After adjustment for socioeconomic and environmental factors, some unexplained spatial variation in under-five mortality remains (Fig 5), which represents unmeasured and/or unknown risk factors not already included in the model. Specifically, in 2010 the spatially structured part (Fig 5A) of the unexplained component of under-five mortality was higher in the northernmost and Greater Accra regions, and lower in the Western, Brong-Ahafo, Ashanti, and Eastern regions and parts of the Volta region (Fig 5A).

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Fig 5. Unexplained district variability in under-five mortality.

(A) Spatially structured random effects [exp(U)] and (B) unstructured random effects [exp(V)] of unexplained district variability in under-five mortality. Random effects < 1 for a district represents a reduction in under-five mortality, and random effects > 1 represents an increase.

https://doi.org/10.1371/journal.pmed.1002038.g005

Discussion

Our small-area analysis found that under-five mortality declined in all of Ghana’s districts between 2000 and 2010, but the size of this decline varied considerably across districts. The pace of decline was steeper in southern districts, where under-five mortality was lower in 2000, than in the north, exacerbating existing cross-district inequalities, especially for relative inequality. The decline in under-five mortality in Ghana appears to continue beyond 2010, as indicated by the latest national estimate by the UN IGME [2]. We also found improvements in education and household environment, including access to improved water and sanitation and cleaner cooking fuels, from 2000 to 2010. Higher use of LPG for cooking was associated with lower under-five mortality, but the associations of either the level or change in under-five mortality with other social and environmental variables were weak. We observed high unexplained variability in under-five mortality in parts of the country, especially in 2010. This unexplained variability does not readily point to any single factor that we are aware of. It is possible that a combination of unmeasured variables, including healthcare, socioeconomic status, natural resource availability, and local governance, played a role in this (unexplained) variability.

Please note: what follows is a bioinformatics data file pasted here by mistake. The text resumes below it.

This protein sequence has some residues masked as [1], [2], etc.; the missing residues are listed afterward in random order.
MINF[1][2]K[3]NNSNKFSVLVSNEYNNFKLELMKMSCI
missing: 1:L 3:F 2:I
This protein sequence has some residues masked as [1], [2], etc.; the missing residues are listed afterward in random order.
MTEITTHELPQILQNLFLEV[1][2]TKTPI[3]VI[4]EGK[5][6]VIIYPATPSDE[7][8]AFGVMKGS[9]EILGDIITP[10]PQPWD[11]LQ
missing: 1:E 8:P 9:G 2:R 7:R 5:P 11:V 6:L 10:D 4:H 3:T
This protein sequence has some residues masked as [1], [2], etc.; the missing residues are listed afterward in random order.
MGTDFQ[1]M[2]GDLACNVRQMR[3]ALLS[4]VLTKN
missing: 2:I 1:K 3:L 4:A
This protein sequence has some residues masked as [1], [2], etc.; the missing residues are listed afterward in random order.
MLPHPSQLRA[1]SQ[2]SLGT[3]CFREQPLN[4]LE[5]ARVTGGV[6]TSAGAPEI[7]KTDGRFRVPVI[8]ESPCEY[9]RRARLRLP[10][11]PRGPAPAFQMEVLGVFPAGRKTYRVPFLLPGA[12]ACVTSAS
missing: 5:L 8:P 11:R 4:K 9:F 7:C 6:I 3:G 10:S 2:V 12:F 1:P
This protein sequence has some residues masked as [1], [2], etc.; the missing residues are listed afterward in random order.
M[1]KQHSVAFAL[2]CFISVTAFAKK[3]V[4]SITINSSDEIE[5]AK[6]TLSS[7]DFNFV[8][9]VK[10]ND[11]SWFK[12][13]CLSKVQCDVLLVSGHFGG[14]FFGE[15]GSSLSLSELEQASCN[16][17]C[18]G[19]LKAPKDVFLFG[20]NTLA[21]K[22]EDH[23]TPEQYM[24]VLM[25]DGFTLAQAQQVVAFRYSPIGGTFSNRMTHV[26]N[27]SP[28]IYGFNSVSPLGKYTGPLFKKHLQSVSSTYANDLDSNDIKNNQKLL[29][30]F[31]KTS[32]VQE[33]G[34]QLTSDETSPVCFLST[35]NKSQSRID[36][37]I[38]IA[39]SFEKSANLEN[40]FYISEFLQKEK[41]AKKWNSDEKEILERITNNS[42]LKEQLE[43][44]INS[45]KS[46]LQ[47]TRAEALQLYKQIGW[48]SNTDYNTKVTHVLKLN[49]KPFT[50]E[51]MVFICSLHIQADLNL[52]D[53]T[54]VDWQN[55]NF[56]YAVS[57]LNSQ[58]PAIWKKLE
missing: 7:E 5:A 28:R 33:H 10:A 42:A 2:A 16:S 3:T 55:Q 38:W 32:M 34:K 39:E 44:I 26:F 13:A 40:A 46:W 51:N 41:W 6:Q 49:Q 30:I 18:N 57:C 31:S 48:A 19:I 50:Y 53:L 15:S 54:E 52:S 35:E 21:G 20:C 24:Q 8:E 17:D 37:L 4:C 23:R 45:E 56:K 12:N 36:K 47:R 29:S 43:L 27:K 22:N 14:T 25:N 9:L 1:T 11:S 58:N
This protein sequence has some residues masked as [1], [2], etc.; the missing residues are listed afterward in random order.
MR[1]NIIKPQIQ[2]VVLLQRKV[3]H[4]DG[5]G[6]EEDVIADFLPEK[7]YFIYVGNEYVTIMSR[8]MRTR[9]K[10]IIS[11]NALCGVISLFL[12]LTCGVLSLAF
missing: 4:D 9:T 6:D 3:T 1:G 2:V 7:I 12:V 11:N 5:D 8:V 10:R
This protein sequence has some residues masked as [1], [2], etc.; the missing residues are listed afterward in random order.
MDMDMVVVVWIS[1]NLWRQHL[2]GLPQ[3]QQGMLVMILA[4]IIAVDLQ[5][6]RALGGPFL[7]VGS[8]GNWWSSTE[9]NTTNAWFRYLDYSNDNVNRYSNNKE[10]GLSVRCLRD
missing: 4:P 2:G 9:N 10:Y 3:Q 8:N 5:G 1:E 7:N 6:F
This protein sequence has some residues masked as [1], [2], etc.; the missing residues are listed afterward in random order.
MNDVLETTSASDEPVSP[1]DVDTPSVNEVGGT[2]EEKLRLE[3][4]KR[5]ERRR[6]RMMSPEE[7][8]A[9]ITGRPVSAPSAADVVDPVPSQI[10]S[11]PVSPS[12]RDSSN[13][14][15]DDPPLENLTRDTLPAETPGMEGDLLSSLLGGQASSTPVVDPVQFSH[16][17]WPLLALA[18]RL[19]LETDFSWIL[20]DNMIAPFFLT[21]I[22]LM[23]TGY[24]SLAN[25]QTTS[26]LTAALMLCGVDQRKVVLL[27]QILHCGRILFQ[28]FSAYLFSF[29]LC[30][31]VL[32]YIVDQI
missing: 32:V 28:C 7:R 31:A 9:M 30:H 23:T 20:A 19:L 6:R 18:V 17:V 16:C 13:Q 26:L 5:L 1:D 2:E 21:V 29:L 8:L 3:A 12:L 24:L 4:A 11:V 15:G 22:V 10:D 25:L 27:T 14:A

Like in our study, studies in Zambia, Papua New Guinea, and India found that under-five mortality declined in all or some districts over a similar time period, with large subnational variation in the magnitude of decline [9,14,19]. Unlike in our study, cross-district inequality decreased in Zambia over time, but the Indian study found a rise in cross-district inequality, as we did in Ghana. The association between parental, especially maternal, education and child survival was weaker in our data than in some other population-based studies [5,12,3032].

The main strength of our study is its novel scope in analyzing under-five mortality, and its socioeconomic and environmental risk factors, at the small-area level. Small-area information allows benchmarking of subnational administrative units, both in terms of mortality levels and trends and in terms of the environmental and socioeconomic risk factors for mortality. This information can in turn identify districts that are performing well and those that are most in need of additional interventions related to the environmental and socioeconomic factors analyzed or to other determinants of child survival, as discussed below. We used geocoded data from two national censuses, which included every household in the country. We also used Bayesian spatial analysis, which balanced between unstable district-level estimates and simplified aggregate national estimates to obtain consistent and comparable under-five mortality estimates for all districts.